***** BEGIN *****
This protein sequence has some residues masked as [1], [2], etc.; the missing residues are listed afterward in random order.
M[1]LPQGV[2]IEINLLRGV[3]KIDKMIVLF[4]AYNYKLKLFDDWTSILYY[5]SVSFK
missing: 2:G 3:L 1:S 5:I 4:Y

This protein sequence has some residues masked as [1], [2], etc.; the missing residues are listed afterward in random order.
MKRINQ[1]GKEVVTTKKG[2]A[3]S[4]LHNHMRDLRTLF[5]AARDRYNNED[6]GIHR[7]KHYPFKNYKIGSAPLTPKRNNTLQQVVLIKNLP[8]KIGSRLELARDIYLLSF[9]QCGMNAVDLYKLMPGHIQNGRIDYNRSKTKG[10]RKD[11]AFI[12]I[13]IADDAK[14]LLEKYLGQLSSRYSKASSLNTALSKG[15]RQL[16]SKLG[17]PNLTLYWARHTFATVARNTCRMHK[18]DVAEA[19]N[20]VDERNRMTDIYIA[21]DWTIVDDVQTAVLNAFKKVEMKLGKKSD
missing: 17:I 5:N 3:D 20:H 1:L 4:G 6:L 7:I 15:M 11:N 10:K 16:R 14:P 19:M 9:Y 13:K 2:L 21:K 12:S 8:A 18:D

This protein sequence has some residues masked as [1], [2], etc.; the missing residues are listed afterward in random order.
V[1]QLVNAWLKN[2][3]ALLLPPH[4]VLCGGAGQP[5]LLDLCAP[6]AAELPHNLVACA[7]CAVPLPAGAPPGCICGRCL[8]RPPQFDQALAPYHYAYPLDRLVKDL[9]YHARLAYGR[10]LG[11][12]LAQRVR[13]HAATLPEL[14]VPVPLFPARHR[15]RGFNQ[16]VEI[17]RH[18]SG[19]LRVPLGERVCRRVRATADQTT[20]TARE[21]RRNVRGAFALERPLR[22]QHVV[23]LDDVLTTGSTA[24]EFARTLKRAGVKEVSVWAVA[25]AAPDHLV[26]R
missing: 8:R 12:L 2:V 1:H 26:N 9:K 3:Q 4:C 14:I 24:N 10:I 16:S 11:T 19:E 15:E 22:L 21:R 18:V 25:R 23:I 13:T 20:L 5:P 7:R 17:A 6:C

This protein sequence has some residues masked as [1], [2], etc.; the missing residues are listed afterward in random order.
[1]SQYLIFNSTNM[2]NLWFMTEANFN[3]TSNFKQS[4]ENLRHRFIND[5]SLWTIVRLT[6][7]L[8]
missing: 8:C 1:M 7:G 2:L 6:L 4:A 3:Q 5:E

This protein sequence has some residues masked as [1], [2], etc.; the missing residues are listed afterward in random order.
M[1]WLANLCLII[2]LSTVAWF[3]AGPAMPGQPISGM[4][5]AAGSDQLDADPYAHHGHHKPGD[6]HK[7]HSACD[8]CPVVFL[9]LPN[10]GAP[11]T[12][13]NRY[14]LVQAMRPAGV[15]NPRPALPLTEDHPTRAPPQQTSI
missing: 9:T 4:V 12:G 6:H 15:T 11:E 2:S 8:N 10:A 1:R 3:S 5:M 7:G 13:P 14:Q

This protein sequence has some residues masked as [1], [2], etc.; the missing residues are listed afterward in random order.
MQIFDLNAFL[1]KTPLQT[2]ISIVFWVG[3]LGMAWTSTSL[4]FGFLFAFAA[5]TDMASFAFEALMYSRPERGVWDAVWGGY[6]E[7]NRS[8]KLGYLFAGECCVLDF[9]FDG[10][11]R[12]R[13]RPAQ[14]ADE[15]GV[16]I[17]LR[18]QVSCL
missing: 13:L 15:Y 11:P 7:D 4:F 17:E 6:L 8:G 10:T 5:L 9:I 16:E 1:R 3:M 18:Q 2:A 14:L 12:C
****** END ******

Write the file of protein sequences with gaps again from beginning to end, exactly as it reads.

This protein sequence has some residues masked as [1], [2], etc.; the missing residues are listed afterward in random order.
M[1]LPQGV[2]IEINLLRGV[3]KIDKMIVLF[4]AYNYKLKLFDDWTSILYY[5]SVSFK
missing: 2:G 3:L 1:S 5:I 4:Y

This protein sequence has some residues masked as [1], [2], etc.; the missing residues are listed afterward in random order.
MKRINQ[1]GKEVVTTKKG[2]A[3]S[4]LHNHMRDLRTLF[5]AARDRYNNED[6]GIHR[7]KHYPFKNYKIGSAPLTPKRNNTLQQVVLIKNLP[8]KIGSRLELARDIYLLSF[9]QCGMNAVDLYKLMPGHIQNGRIDYNRSKTKG[10]RKD[11]AFI[12]I[13]IADDAK[14]LLEKYLGQLSSRYSKASSLNTALSKG[15]RQL[16]SKLG[17]PNLTLYWARHTFATVARNTCRMHK[18]DVAEA[19]N[20]VDERNRMTDIYIA[21]DWTIVDDVQTAVLNAFKKVEMKLGKKSD
missing: 17:I 5:N 3:D 20:H 1:L 4:G 6:L 7:I 15:M 11:N 10:K 16:R 14:P 19:M 9:Y 13:K 2:L 21:K 12:S 8:A 18:D

This protein sequence has some residues masked as [1], [2], etc.; the missing residues are listed afterward in random order.
V[1]QLVNAWLKN[2][3]ALLLPPH[4]VLCGGAGQP[5]LLDLCAP[6]AAELPHNLVACA[7]CAVPLPAGAPPGCICGRCL[8]RPPQFDQALAPYHYAYPLDRLVKDL[9]YHARLAYGR[10]LG[11][12]LAQRVR[13]HAATLPEL[14]VPVPLFPARHR[15]RGFNQ[16]VEI[17]RH[18]SG[19]LRVPLGERVCRRVRATADQTT[20]TARE[21]RRNVRGAFALERPLR[22]QHVV[23]LDDVLTTGSTA[24]EFARTLKRAGVKEVSVWAVA[25]AAPDHLV[26]R
missing: 8:R 12:L 2:V 1:H 26:N 9:K 3:Q 4:C 14:I 24:N 10:I 16:S 11:T 19:E 15:E 22:L 21:R 18:V 25:R 23:I 13:T 20:L 5:P 7:R 17:A 6:C

This protein sequence has some residues masked as [1], [2], etc.; the missing residues are listed afterward in random order.
[1]SQYLIFNSTNM[2]NLWFMTEANFN[3]TSNFKQS[4]ENLRHRFIND[5]SLWTIVRLT[6][7]L[8]
missing: 8:C 1:M 7:G 2:L 6:L 4:A 3:Q 5:E

This protein sequence has some residues masked as [1], [2], etc.; the missing residues are listed afterward in random order.
M[1]WLANLCLII[2]LSTVAWF[3]AGPAMPGQPISGM[4][5]AAGSDQLDADPYAHHGHHKPGD[6]HK[7]HSACD[8]CPVVFL[9]LPN[10]GAP[11]T[12][13]NRY[14]LVQAMRPAGV[15]NPRPALPLTEDHPTRAPPQQTSI
missing: 9:T 4:V 12:G 6:H 15:T 11:E 2:S 8:N 10:A 1:R 3:S 5:M 7:G 13:P 14:Q

This protein sequence has some residues masked as [1], [2], etc.; the missing residues are listed afterward in random order.
MQIFDLNAFL[1]KTPLQT[2]ISIVFWVG[3]LGMAWTSTSL[4]FGFLFAFAA[5]TDMASFAFEALMYSRPERGVWDAVWGGY[6]E[7]NRS[8]KLGYLFAGECCVLDF[9]FDG[10][11]R[12]R[13]RPAQ[14]ADE[15]GV[16]I[17]LR[18]QVSCL
missing: 13:L 15:Y 11:P 7:D 4:F 17:E 6:L 8:G 10:T 5:L 9:I 16:E 1:R 3:M 18:Q 2:A 14:L 12:C